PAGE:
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Tattoo Ideas: Blackwork Tattoos

Updated on September 24, 2007

Blackwork tattoos, although commonly grouped together with tribal tattoos, are not to be confused with the markings that were originally worn by Native Americans to indicate one's belonging to a particular Indian tribe. Standard colorless tattoos normally employ the use of black but it is typically combined with different shades of gray. Most tattoos (including lettering or name tattoos) are comprised of black ink, usually for the purpose of outlining the image or doing shading within it, but blackwork tattoos, as the name suggests, are solely solid black and nothing else. Most tribal tattoos happen to be completely black, and certainly some blackwork tattoos are tribal, but tribal tats are not the essence of blackwork images. Any type of tattoo can fall into the category of blackwork--letters and numbers, shapes of animals, people, or symbols--but the most common types of blackwork tattoos are designs. Whether highly intricate or very simple, designs consisting of an array of different lines, shapes and dimensions of varying length and width comprise the bulk of blackwork tattoos.

Some blackwork tattoos resemble ancient Inca or Aztec designs, such as the masks they wore or replicas of the drawings found engraved on their pottery. Another popular choice among black work tattoos is the use of Maori designs. The Maori were indigenous Polynesian people native to New Zealand. In addition to being highly skilled artists, carving their intricate designs into weapons, boats and even their homes, the Maori used tattoos themselves to distinguish people of high rank from the average man. Ta moko was the term used to describe the permanent face and body markings the Maori adorned themselves with. Different from tattoos, ta moko actually used chisels to carve the skin rather than puncturing it with pigment and a needle. This work required the precise skill of an expert craftsman, as each line, curve and swirl had a different name to signify a different ideal.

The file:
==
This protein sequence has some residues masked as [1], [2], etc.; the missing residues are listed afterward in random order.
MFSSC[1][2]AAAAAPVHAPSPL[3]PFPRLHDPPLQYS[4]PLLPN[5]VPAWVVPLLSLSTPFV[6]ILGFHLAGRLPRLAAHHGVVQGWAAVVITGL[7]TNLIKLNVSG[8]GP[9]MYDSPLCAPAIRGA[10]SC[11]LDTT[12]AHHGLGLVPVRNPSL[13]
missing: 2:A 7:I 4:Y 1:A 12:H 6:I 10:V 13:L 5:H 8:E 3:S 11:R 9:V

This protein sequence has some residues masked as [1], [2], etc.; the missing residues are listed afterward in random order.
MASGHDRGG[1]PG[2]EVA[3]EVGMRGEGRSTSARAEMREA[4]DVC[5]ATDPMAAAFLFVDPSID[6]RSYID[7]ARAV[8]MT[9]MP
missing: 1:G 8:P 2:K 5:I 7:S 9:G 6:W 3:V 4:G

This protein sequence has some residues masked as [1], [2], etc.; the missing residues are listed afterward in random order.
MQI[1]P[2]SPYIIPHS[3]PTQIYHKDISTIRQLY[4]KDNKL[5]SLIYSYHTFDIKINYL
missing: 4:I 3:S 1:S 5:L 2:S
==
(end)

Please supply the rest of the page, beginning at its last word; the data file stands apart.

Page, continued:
Blackwork tattoos use a carbon-based pigment typically made of Acrylonitrile butadiene styrene, known as ABS plastic, which produces bright, vibrant ink that is not likely to blur or fade over time. Be careful not to confused blackwork tattoos with the newly invented and recently popular blacklight tattoos. Blacklight tattoos are done by using a blacklight-reactive ink called BIOMETRIX System-1000, or "Chameleon Tattoo Ink". The perfect solution for those who wish their tattoos to remain hidden, and practically invisible to the naked eye, blacklight-reactive tattoos can be seen perfectly as they glow brightly when held up against a UV black light.


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    • PhoenixV profile image

      PhoenixV 5 years ago from USA

      I think these types are more stylish or artistic.

    • profile image

      tribal tattoos 10 years ago

      black and white tats are definitely the best!

    • Allyssa2008Dawn profile image

      Allyssa2008Dawn 10 years ago from Edinburgh, Indiana

      none of my tattoos have color. i think it makes them look fake.